In cases where these efforts demonstrate measurable success, “on-boarding” offline data builds a strong case for digital in the eyes of the client—encouraging greater spending on those efforts and some might say, a strengthened relationship between the client and the marketer.
Where did this emerging trend come from?
Like so many initiatives these days, the rise of offline data (and small data) is in large part attributed to social media sites.
Twitter and Facebook partnered with an on-boarding firm called DataLogix to convince advertisers that digital ads do in fact drive in-store transactions. This “proof is in the pudding” approach leverages resources that are already out there, but hadn’t yet been tapped. They then use the integrated data for online ad targeting, measuring the success of campaigns, and optimizing sites for unique customer profiles.
Companies like Datalogix had some predictive power in this process. They knew that as budgets got leaner and advertising got increasingly more competitive, the demand for data would not only increase, but evolve. In the past three years, the number of clients that turn to Datalogix and other companies with offline-to-online data services is said to have increased tenfold.
Integrated Marketing in an Integrated World
We sometimes get so caught up in the digital space that it’s easy to forget—we still live in this dimension. Looking at all aspects of advertising provides the most complete picture of the brand and consumer relationship.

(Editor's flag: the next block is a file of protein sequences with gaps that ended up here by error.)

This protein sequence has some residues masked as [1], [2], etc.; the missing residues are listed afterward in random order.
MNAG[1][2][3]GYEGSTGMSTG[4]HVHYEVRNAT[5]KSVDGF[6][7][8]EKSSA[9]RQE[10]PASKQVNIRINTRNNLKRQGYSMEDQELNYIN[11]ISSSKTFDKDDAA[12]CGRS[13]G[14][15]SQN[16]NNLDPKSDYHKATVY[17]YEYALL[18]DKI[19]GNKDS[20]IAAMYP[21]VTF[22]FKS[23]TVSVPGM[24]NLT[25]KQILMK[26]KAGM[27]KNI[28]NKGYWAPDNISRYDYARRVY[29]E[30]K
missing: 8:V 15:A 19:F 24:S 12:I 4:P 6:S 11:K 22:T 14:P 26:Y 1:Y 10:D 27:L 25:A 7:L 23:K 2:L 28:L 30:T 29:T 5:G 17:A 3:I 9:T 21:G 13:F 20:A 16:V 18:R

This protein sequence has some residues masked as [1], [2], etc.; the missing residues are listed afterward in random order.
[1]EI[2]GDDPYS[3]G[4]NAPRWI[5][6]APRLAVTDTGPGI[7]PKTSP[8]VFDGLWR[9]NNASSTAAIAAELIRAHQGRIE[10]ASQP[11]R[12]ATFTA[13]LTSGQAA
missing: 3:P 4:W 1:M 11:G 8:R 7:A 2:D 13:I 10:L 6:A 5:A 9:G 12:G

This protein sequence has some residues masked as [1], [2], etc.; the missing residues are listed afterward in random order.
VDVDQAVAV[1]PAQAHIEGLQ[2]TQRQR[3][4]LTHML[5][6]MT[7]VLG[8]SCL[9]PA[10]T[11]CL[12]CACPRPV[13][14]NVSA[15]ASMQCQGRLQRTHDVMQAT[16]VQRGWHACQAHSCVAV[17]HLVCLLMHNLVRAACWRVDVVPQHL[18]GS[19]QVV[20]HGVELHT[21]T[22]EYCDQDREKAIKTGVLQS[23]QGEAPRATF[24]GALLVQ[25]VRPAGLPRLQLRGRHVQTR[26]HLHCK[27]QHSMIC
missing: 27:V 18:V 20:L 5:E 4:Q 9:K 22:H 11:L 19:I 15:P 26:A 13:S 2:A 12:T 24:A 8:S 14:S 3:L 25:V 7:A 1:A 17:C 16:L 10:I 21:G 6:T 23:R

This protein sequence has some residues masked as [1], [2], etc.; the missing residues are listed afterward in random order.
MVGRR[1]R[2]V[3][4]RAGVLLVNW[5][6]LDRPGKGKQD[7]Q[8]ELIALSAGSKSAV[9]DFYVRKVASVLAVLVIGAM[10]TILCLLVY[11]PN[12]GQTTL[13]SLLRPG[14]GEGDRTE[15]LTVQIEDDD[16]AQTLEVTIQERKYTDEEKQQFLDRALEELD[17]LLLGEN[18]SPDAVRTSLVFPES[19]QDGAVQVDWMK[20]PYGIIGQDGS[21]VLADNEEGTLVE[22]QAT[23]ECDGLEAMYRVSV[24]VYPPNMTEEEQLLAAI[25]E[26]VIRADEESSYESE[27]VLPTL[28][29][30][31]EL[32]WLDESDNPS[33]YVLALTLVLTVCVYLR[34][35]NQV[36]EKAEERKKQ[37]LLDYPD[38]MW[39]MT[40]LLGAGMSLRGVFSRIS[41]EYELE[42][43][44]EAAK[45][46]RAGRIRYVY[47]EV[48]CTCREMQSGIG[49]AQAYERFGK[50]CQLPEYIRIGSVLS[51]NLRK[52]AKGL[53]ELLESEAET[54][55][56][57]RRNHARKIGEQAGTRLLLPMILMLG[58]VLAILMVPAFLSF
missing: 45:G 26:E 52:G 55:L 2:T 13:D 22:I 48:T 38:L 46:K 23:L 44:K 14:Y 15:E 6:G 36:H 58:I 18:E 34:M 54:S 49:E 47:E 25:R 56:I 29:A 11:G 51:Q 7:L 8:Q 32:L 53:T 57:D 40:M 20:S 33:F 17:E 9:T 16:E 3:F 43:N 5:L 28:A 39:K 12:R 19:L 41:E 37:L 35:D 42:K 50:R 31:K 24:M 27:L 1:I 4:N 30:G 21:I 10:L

For each brand, that could differ greatly—depending upon demographic, product or service type, price point, and many other factors.
But integrating offline with online data provides insights into that complete picture—providing a clearer, more objective understanding of what’s working, what isn’t, and therefore, where the cash should be spent to see progress moving forward.
To some, it might come across as strikingly ironic that after such a vast, swift movement in the direction of the digital space, we are now returning our perspective to the value of offline resources. It’s bafflingly intriguing—from digitized direct-mail outreach to custom site optimization, we’re learning that analyzing the real world can enrich the digital experience.